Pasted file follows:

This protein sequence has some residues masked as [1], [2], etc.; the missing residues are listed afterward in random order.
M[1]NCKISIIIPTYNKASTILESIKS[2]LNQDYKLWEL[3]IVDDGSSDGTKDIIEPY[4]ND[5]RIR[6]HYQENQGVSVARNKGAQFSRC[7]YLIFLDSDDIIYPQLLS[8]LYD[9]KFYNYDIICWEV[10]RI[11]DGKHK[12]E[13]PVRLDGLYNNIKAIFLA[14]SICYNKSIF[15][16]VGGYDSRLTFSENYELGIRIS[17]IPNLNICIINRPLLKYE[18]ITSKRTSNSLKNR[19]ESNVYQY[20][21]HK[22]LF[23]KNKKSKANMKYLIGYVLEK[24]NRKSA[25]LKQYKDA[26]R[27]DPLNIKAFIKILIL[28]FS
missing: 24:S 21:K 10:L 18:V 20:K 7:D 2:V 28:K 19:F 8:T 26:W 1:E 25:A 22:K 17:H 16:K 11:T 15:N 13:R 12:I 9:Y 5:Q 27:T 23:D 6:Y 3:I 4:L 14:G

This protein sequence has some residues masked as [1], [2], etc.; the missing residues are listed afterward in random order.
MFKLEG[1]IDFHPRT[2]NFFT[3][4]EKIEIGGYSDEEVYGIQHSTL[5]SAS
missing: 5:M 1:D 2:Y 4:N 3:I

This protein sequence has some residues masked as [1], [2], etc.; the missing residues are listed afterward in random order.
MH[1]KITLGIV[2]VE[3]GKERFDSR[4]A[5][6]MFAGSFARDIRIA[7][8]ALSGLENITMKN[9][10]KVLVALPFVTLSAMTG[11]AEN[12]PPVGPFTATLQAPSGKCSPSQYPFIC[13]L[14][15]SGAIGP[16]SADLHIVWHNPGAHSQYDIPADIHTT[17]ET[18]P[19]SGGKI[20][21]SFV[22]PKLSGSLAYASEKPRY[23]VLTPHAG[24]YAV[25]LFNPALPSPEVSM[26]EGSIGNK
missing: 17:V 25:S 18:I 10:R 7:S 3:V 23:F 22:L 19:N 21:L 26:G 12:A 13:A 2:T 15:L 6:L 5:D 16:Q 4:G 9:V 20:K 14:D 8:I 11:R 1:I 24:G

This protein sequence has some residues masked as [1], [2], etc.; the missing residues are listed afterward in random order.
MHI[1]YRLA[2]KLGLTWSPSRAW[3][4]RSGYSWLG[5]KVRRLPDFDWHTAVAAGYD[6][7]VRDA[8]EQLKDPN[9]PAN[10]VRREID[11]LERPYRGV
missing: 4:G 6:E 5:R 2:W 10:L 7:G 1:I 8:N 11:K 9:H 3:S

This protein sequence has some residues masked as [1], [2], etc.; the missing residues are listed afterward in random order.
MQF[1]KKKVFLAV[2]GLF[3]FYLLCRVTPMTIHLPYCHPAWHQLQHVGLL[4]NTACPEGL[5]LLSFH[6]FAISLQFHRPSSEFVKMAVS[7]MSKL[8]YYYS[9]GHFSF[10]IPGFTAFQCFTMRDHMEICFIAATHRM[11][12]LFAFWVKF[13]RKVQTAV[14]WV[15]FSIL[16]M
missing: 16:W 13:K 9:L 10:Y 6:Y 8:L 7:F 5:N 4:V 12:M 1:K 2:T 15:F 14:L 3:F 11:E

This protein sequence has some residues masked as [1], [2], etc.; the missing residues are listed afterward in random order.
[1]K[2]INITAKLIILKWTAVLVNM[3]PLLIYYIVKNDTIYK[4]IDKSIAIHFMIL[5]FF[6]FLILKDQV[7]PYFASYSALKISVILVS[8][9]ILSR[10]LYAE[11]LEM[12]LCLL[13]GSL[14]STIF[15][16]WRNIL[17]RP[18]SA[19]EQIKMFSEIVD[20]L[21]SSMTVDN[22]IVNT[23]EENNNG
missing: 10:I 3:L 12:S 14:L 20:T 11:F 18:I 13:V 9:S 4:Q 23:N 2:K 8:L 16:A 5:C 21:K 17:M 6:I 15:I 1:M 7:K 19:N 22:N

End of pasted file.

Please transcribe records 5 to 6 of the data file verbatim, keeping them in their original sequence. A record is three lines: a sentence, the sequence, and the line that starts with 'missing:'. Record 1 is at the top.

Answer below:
This protein sequence has some residues masked as [1], [2], etc.; the missing residues are listed afterward in random order.
MQF[1]KKKVFLAV[2]GLF[3]FYLLCRVTPMTIHLPYCHPAWHQLQHVGLL[4]NTACPEGL[5]LLSFH[6]FAISLQFHRPSSEFVKMAVS[7]MSKL[8]YYYS[9]GHFSF[10]IPGFTAFQCFTMRDHMEICFIAATHRM[11][12]LFAFWVKF[13]RKVQTAV[14]WV[15]FSIL[16]M
missing: 16:W 13:K 9:L 10:Y 6:Y 8:L 7:F 5:N 4:V 12:M 1:K 2:T 15:F 14:L 3:F 11:E

This protein sequence has some residues masked as [1], [2], etc.; the missing residues are listed afterward in random order.
[1]K[2]INITAKLIILKWTAVLVNM[3]PLLIYYIVKNDTIYK[4]IDKSIAIHFMIL[5]FF[6]FLILKDQV[7]PYFASYSALKISVILVS[8][9]ILSR[10]LYAE[11]LEM[12]LCLL[13]GSL[14]STIF[15][16]WRNIL[17]RP[18]SA[19]EQIKMFSEIVD[20]L[21]SSMTVDN[22]IVNT[23]EENNNG
missing: 10:I 3:L 12:S 14:L 20:T 11:F 18:I 13:V 9:S 4:Q 23:N 2:K 8:L 16:A 5:C 21:K 17:M 6:I 15:I 1:M 7:K 19:N 22:N